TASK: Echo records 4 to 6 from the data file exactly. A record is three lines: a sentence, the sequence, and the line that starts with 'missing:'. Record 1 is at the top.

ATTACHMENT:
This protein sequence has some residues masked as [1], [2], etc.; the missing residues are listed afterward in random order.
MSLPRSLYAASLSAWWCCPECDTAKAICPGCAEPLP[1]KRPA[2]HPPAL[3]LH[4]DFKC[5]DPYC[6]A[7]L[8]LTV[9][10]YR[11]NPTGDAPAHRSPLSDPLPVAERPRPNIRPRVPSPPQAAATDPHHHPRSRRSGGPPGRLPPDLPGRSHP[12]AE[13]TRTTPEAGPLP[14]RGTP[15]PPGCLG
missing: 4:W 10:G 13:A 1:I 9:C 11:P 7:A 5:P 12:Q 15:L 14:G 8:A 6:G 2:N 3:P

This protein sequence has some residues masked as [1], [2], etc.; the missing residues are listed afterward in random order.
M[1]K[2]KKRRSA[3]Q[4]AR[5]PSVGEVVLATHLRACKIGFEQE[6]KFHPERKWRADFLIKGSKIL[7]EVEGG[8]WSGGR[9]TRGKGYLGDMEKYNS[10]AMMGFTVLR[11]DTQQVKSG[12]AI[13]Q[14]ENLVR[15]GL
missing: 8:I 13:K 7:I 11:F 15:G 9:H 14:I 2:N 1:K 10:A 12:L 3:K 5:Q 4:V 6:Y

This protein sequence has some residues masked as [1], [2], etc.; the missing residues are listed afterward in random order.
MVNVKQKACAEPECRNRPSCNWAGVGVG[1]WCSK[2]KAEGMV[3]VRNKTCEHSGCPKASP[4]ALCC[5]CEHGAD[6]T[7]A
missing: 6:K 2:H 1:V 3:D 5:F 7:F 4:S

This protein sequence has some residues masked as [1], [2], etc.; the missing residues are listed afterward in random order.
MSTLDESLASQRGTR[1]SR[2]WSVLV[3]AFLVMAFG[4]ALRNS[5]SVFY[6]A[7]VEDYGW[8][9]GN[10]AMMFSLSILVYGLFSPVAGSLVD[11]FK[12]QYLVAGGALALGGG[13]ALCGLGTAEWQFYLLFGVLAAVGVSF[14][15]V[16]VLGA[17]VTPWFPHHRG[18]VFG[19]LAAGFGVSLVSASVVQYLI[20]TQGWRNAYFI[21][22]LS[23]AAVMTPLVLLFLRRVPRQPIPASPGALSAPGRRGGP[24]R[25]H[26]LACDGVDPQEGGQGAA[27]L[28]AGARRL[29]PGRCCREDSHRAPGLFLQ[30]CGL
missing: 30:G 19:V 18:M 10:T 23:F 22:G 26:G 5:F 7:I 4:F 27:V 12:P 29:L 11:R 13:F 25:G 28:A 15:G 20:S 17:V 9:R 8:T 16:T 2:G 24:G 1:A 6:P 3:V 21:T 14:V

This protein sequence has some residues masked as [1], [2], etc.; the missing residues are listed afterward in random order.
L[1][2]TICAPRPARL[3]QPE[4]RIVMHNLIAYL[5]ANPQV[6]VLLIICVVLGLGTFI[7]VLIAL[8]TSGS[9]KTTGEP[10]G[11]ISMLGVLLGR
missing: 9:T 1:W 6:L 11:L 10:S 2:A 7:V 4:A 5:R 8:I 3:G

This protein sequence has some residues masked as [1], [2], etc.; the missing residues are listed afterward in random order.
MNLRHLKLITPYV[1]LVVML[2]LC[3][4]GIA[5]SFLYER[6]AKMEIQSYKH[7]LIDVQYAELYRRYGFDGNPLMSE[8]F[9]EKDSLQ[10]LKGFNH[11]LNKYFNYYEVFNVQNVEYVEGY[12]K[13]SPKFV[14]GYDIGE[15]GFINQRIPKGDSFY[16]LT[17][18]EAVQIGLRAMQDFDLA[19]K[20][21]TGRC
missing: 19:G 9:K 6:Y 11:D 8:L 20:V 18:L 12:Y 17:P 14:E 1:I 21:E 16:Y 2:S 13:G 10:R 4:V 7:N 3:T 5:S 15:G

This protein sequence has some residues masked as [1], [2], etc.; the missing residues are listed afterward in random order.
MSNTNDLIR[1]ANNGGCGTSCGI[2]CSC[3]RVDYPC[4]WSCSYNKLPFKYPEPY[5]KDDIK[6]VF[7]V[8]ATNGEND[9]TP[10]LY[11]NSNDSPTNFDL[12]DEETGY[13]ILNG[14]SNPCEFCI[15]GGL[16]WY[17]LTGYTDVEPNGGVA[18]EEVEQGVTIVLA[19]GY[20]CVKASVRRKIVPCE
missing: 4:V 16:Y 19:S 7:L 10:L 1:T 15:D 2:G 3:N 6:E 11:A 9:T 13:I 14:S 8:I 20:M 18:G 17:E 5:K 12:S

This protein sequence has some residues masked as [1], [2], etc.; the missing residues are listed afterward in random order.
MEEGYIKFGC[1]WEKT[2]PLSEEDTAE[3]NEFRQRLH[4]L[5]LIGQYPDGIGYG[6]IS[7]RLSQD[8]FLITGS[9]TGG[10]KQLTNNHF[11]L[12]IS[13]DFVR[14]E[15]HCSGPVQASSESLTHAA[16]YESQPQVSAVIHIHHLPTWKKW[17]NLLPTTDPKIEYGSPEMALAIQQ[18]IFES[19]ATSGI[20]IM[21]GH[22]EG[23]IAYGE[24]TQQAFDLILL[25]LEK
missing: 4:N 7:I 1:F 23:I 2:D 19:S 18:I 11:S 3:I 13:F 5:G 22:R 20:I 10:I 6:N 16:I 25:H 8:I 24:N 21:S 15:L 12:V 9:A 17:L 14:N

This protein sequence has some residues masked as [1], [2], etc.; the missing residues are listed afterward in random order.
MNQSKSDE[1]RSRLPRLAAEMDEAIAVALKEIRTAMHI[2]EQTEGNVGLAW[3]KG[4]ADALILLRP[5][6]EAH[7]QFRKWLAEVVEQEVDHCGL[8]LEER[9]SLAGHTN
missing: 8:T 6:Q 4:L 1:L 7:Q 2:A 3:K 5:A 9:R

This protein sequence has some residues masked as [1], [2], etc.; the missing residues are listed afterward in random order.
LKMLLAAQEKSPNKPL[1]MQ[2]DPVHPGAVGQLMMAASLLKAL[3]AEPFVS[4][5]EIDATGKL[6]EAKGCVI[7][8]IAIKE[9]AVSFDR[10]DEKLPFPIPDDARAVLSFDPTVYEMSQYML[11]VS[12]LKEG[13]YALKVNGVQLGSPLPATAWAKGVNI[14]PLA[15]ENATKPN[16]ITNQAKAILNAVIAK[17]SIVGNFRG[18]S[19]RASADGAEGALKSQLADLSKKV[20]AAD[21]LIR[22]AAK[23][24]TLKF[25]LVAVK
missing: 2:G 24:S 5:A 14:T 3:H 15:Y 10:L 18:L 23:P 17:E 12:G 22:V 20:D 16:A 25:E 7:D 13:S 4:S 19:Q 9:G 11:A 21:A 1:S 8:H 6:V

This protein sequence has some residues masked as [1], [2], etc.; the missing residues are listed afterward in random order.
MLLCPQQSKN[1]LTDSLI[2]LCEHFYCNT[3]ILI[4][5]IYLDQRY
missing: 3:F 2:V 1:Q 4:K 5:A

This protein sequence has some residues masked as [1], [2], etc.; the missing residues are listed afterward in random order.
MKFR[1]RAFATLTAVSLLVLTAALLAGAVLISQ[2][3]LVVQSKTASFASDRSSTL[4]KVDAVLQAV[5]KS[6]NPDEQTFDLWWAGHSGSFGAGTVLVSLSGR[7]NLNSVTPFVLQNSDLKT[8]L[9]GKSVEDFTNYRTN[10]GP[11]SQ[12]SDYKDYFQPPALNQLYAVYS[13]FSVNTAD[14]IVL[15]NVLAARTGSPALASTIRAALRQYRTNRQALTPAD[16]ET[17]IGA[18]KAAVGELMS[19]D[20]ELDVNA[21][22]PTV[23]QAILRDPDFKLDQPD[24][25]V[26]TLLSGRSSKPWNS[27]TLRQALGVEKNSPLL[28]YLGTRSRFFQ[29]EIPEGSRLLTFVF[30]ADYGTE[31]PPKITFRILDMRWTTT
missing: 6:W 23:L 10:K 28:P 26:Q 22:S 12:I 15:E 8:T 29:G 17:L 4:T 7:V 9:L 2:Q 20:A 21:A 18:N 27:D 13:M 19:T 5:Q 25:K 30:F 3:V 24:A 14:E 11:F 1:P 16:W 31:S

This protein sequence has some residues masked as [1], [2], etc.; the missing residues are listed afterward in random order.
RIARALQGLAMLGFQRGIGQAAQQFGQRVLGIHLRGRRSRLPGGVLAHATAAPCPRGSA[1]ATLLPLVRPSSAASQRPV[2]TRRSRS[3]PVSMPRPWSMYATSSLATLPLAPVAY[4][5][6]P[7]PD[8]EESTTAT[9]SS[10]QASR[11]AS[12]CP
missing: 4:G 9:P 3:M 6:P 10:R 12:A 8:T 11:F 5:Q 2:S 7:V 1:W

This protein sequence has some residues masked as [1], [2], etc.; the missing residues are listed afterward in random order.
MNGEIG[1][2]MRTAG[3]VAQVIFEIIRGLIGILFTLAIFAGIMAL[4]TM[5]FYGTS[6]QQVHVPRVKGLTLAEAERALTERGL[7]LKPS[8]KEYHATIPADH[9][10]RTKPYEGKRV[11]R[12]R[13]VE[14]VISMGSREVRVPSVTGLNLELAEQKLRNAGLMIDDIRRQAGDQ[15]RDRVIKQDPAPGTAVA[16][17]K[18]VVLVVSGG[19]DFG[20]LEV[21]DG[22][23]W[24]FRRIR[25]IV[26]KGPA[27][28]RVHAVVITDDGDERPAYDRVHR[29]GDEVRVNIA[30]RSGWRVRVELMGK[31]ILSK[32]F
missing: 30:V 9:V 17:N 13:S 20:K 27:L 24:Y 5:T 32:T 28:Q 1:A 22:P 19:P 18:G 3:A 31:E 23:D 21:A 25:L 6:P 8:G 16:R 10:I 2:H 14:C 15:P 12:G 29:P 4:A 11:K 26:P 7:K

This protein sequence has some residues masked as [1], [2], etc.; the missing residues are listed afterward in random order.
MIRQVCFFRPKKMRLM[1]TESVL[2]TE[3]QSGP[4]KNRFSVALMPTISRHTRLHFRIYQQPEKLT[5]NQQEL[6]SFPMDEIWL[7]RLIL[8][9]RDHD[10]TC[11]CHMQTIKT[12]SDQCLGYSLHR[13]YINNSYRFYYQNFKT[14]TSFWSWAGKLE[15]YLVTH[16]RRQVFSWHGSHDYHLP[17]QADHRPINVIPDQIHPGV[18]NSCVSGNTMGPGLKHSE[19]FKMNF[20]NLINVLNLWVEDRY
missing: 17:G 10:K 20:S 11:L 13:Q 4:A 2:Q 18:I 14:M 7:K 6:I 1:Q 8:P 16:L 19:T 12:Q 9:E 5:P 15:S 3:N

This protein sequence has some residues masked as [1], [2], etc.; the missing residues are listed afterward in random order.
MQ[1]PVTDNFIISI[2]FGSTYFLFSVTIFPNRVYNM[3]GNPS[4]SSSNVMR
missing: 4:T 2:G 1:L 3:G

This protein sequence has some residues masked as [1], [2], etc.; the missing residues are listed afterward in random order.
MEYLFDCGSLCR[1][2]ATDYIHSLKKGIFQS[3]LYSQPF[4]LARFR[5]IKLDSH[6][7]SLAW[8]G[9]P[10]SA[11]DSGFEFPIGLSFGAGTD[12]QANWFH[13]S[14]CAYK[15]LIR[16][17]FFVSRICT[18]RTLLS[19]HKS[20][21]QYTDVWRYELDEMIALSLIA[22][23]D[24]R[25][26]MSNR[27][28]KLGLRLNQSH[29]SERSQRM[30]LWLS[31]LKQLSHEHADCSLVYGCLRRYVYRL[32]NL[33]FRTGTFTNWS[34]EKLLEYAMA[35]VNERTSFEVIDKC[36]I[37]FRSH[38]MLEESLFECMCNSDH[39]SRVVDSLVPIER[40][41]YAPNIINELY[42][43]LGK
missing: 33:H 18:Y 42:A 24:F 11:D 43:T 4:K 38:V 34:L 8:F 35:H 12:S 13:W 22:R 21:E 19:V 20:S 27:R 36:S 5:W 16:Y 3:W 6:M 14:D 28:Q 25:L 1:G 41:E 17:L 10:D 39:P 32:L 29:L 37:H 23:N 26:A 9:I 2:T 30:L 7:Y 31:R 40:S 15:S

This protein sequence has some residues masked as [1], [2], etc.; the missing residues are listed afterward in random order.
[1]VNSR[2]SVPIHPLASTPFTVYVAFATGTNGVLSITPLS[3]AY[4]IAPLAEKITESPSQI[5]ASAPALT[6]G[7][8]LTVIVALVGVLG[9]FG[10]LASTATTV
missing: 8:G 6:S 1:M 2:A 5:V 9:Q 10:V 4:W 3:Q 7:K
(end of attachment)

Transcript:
This protein sequence has some residues masked as [1], [2], etc.; the missing residues are listed afterward in random order.
MSTLDESLASQRGTR[1]SR[2]WSVLV[3]AFLVMAFG[4]ALRNS[5]SVFY[6]A[7]VEDYGW[8][9]GN[10]AMMFSLSILVYGLFSPVAGSLVD[11]FK[12]QYLVAGGALALGGG[13]ALCGLGTAEWQFYLLFGVLAAVGVSF[14][15]V[16]VLGA[17]VTPWFPHHRG[18]VFG[19]LAAGFGVSLVSASVVQYLI[20]TQGWRNAYFI[21][22]LS[23]AAVMTPLVLLFLRRVPRQPIPASPGALSAPGRRGGP[24]R[25]H[26]LACDGVDPQEGGQGAA[27]L[28]AGARRL[29]PGRCCREDSHRAPGLFLQ[30]CGL
missing: 30:G 19:V 18:M 10:T 23:F 22:G 26:G 5:F 7:I 4:F 27:V 12:P 29:L 11:R 13:F 25:G 28:A 15:G 20:S 17:V 9:R 8:T 16:T 2:G 24:G 1:A 6:P 3:V 21:T 14:V

This protein sequence has some residues masked as [1], [2], etc.; the missing residues are listed afterward in random order.
L[1][2]TICAPRPARL[3]QPE[4]RIVMHNLIAYL[5]ANPQV[6]VLLIICVVLGLGTFI[7]VLIAL[8]TSGS[9]KTTGEP[10]G[11]ISMLGVLLGR
missing: 9:T 1:W 6:L 11:L 10:S 2:A 7:V 4:A 5:R 8:I 3:G

This protein sequence has some residues masked as [1], [2], etc.; the missing residues are listed afterward in random order.
MNLRHLKLITPYV[1]LVVML[2]LC[3][4]GIA[5]SFLYER[6]AKMEIQSYKH[7]LIDVQYAELYRRYGFDGNPLMSE[8]F[9]EKDSLQ[10]LKGFNH[11]LNKYFNYYEVFNVQNVEYVEGY[12]K[13]SPKFV[14]GYDIGE[15]GFINQRIPKGDSFY[16]LT[17][18]EAVQIGLRAMQDFDLA[19]K[20][21]TGRC
missing: 19:G 9:K 6:Y 11:D 8:L 20:V 18:L 12:Y 17:P 14:E 1:I 21:E 16:Y 2:S 13:G 10:R 4:V 7:N 3:T 5:S 15:G